Director: Zbynek Brynych
Starring: Miroslav Machácek, Olga Scheinpflugová, Josef Vinklár, Jirí Vrstála, Jirí Adamíra
Duration: 100 min.
A Jewish doctor in Nazi occupied Czechoslovakia risks his life and attempts to regain his identity by assisting a wounded political fugitive.
The Fifth Horseman is Fear is a Czechoslovak New Wave film directed by Zbynek Brynych. Set during the Nazi occupation of Czechoslovakia, the film beautifully explores one man's moral dilemma when he is forced to choose between honor and his own self preservation.
The story follows the Jewish Dr. Braun (Miroslav Machacek), forbidden to practice medicine by the Nazis, he works as a clerk in a warehouse that stores confiscated Jewish property. After a brief montage of artistic shots in the Prague streets, the film opens with Braun walking through an almost surreal warehouse filled with stacks of luxury furniture, fine china, books, and walls lined with all kinds of musical instruments and clocks. He continues through a room filled with grand pianos, the dissonant sounds of one of them being keyed haphazardly by an unseen player are heard as the opening credits roll. This dreamlike introduction is soon revealed to be the nightmare reality of Nazi occupation.
Braun lives in an apartment building with a cast of eccentric neighbors including a collaborator, a lawyer, and a mad music teacher who each have their own way of dealing with this difficult time. He spends his free hours keeping to himself, and playing a contraband violin that he keeps in his modest room. One day, a resistance fighter stumbles into the building, suffering from a gunshot wound and in dire need of medical assistance, and Braun is summoned to help. Fighting his fear of the consequences, Braun decides to treat the man and after removing the bullet he goes out into the city in search of morphine to ease the man's pain.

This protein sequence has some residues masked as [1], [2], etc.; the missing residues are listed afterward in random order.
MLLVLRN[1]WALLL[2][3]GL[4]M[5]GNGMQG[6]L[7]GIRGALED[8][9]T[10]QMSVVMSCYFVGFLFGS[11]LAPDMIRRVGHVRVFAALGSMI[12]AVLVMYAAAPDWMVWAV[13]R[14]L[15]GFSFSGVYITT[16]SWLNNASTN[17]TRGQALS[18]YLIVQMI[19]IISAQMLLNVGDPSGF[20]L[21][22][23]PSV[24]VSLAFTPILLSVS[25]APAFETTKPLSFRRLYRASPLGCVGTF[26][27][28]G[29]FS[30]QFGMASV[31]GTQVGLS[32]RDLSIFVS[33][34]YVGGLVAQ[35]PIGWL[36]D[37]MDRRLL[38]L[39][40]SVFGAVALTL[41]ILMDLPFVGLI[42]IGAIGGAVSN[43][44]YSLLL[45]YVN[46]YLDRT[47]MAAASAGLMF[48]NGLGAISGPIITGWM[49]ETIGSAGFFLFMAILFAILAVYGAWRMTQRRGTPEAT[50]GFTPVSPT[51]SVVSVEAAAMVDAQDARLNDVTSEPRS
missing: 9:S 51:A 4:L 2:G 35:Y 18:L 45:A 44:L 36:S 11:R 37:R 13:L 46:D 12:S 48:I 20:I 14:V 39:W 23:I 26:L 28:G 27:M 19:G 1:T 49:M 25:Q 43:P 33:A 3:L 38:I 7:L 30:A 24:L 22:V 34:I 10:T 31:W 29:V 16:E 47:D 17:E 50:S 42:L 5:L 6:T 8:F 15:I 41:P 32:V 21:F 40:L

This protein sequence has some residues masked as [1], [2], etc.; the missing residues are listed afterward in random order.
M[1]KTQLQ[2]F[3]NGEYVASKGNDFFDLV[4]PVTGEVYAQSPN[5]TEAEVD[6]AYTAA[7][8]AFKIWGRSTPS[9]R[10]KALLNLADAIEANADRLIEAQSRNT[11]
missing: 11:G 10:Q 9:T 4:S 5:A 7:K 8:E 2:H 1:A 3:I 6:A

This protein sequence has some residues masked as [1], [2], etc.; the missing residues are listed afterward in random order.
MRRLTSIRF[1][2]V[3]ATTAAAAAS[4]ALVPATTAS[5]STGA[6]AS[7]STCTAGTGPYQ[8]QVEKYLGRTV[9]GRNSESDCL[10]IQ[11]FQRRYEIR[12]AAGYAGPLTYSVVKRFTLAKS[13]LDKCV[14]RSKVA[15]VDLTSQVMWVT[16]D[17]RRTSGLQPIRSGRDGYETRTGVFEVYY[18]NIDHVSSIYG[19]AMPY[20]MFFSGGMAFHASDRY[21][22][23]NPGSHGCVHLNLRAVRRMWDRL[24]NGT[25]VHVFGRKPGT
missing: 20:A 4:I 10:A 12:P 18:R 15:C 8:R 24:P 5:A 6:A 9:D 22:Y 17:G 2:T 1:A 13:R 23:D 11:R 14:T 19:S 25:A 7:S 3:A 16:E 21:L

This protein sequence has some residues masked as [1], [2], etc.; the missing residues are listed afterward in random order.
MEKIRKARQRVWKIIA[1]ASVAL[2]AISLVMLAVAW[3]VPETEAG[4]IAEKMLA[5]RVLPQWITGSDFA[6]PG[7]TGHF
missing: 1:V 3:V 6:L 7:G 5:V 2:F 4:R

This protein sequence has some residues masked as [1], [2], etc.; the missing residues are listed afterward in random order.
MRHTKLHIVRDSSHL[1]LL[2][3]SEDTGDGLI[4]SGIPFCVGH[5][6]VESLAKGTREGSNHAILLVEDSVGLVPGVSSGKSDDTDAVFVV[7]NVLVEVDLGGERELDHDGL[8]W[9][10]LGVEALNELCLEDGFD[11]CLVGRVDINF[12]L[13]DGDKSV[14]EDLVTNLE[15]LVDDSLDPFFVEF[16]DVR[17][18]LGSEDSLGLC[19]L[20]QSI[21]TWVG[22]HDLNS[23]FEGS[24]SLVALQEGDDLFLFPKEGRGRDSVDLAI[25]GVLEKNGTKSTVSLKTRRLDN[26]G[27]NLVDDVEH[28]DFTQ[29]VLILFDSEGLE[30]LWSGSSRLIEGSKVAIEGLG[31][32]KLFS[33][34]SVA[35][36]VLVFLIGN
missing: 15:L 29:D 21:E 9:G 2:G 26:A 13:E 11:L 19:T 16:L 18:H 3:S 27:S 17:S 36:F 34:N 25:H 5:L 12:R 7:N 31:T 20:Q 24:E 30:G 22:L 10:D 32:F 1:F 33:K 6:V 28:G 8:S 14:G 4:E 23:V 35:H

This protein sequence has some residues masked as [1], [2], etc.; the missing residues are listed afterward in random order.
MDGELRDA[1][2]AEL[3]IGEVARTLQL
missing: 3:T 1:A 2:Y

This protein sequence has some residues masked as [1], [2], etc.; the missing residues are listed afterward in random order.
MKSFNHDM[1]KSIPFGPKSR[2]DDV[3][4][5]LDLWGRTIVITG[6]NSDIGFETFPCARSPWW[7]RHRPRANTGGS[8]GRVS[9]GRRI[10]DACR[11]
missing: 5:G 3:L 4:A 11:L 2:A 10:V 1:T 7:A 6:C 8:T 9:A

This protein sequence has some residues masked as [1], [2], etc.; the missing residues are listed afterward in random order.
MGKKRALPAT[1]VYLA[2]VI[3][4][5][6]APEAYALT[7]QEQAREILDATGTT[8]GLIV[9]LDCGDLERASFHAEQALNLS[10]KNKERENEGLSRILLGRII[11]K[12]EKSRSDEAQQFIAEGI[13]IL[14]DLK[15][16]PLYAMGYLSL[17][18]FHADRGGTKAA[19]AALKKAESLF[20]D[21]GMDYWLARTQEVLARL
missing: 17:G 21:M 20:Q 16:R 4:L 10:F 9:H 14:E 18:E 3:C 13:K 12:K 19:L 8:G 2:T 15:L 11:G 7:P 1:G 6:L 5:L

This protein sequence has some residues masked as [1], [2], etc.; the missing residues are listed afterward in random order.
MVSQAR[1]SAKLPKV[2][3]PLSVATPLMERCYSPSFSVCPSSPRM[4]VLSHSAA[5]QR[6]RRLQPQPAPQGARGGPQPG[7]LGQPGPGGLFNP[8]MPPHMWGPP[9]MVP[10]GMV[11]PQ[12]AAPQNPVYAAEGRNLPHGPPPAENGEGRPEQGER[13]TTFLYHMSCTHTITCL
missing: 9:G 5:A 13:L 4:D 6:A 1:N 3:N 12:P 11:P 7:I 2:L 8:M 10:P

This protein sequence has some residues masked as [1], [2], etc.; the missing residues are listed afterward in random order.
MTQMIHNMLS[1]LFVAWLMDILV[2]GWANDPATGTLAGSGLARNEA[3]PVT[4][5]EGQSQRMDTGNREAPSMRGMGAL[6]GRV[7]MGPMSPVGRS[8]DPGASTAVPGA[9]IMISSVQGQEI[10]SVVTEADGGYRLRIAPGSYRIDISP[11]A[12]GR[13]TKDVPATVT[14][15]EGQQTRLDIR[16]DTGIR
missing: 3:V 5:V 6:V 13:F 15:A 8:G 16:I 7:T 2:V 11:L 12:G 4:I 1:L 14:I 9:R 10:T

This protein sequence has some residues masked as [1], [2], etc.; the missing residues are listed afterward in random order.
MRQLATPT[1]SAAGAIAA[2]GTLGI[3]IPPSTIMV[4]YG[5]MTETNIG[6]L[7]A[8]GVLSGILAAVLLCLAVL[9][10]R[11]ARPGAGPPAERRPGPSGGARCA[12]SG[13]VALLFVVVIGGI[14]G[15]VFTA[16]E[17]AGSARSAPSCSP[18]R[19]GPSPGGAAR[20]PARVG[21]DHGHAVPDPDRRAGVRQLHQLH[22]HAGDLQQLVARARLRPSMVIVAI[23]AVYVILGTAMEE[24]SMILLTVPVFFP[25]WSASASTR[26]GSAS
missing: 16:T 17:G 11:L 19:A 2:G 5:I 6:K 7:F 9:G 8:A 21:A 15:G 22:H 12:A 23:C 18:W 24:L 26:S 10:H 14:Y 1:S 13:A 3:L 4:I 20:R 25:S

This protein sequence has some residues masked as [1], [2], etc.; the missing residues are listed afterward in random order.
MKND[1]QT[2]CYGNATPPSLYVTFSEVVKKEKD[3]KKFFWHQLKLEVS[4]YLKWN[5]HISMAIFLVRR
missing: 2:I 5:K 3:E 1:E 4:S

It's this absurd almost mythical search for morphine that makes this film special. Knowing his own life is already at stake for helping the man, Braun selflessly sets out on a hunt that takes him to several bizarre locations including a nightclub called "The Desperation Bar" crowded with doomed patrons celebrating what just might be their last night before being sent to the trains; and an overflowing sanitarium where he is briefly mistaken for one of the patients from which an unnerving orchestra of nonstop yells and babbling are heard. In these places we get a real sense of being in a living hell, not just from Braun but also in the faces and demeanor of everyone he encounters.
This is a rather grim and unflinching story that uses some inventive widescreen camerawork and what can only be described as an array of unpleasant sounds to achieve its atmosphere of constant tension and fear. I can't say it's an enjoyable film, but it is a fine example of the Czech New Wave, and a visually arresting look at one of the darkest times in recent history. Unfortunately, I've just discovered in my research for this review, the version of the film I saw is missing a sizable and apparently pivotal sequence that occurs in a brothel frequented by members of the SS. I do hope that one day the full uncut version is released for all to see.
— Bonjour Tristesse